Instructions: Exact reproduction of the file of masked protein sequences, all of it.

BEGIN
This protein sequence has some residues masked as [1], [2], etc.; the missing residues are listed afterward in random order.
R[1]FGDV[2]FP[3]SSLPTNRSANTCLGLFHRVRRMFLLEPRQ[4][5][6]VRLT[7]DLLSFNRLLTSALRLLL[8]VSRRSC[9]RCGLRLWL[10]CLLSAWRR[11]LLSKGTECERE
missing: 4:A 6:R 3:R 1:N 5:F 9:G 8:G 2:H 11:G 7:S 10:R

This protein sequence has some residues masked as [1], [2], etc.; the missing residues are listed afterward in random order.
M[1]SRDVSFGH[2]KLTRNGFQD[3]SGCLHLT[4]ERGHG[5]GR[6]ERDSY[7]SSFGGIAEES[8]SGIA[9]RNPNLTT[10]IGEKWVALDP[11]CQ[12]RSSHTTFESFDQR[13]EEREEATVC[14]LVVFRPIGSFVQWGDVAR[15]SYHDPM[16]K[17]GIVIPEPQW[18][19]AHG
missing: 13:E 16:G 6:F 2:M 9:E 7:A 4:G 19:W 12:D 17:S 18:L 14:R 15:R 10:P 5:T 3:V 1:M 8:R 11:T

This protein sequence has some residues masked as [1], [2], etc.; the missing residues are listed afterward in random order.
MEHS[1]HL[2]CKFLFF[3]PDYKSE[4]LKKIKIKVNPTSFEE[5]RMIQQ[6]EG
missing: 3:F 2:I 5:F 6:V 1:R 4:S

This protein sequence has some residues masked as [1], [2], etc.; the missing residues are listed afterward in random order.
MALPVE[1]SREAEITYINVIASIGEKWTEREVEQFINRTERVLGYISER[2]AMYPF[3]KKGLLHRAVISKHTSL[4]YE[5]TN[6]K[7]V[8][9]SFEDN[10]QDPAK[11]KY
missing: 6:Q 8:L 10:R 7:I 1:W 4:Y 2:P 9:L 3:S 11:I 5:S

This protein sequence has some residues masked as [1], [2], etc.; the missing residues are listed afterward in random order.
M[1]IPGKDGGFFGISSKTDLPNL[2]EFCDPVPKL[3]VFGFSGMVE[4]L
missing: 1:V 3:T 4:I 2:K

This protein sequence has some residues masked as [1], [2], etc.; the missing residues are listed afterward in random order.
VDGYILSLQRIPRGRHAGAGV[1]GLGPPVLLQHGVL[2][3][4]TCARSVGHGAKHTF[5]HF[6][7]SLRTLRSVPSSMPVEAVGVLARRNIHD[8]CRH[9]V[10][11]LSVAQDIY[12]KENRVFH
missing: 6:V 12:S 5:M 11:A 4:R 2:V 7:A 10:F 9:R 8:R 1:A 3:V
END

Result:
This protein sequence has some residues masked as [1], [2], etc.; the missing residues are listed afterward in random order.
R[1]FGDV[2]FP[3]SSLPTNRSANTCLGLFHRVRRMFLLEPRQ[4][5][6]VRLT[7]DLLSFNRLLTSALRLLL[8]VSRRSC[9]RCGLRLWL[10]CLLSAWRR[11]LLSKGTECERE
missing: 4:A 6:R 3:R 1:N 5:F 9:G 8:G 2:H 11:G 7:S 10:R

This protein sequence has some residues masked as [1], [2], etc.; the missing residues are listed afterward in random order.
M[1]SRDVSFGH[2]KLTRNGFQD[3]SGCLHLT[4]ERGHG[5]GR[6]ERDSY[7]SSFGGIAEES[8]SGIA[9]RNPNLTT[10]IGEKWVALDP[11]CQ[12]RSSHTTFESFDQR[13]EEREEATVC[14]LVVFRPIGSFVQWGDVAR[15]SYHDPM[16]K[17]GIVIPEPQW[18][19]AHG
missing: 13:E 16:G 6:F 2:M 9:E 7:A 4:G 19:W 12:D 17:S 18:L 14:R 15:R 10:P 5:T 3:V 1:M 8:R 11:T

This protein sequence has some residues masked as [1], [2], etc.; the missing residues are listed afterward in random order.
MEHS[1]HL[2]CKFLFF[3]PDYKSE[4]LKKIKIKVNPTSFEE[5]RMIQQ[6]EG
missing: 3:F 2:I 5:F 6:V 1:R 4:S

This protein sequence has some residues masked as [1], [2], etc.; the missing residues are listed afterward in random order.
MALPVE[1]SREAEITYINVIASIGEKWTEREVEQFINRTERVLGYISER[2]AMYPF[3]KKGLLHRAVISKHTSL[4]YE[5]TN[6]K[7]V[8][9]SFEDN[10]QDPAK[11]KY
missing: 6:Q 8:L 10:R 7:I 1:W 4:Y 2:P 9:L 3:S 11:I 5:S

This protein sequence has some residues masked as [1], [2], etc.; the missing residues are listed afterward in random order.
M[1]IPGKDGGFFGISSKTDLPNL[2]EFCDPVPKL[3]VFGFSGMVE[4]L
missing: 1:V 3:T 4:I 2:K

This protein sequence has some residues masked as [1], [2], etc.; the missing residues are listed afterward in random order.
VDGYILSLQRIPRGRHAGAGV[1]GLGPPVLLQHGVL[2][3][4]TCARSVGHGAKHTF[5]HF[6][7]SLRTLRSVPSSMPVEAVGVLARRNIHD[8]CRH[9]V[10][11]LSVAQDIY[12]KENRVFH
missing: 6:V 12:S 5:M 11:A 4:R 2:V 7:A 10:F 9:R 8:R 1:A 3:V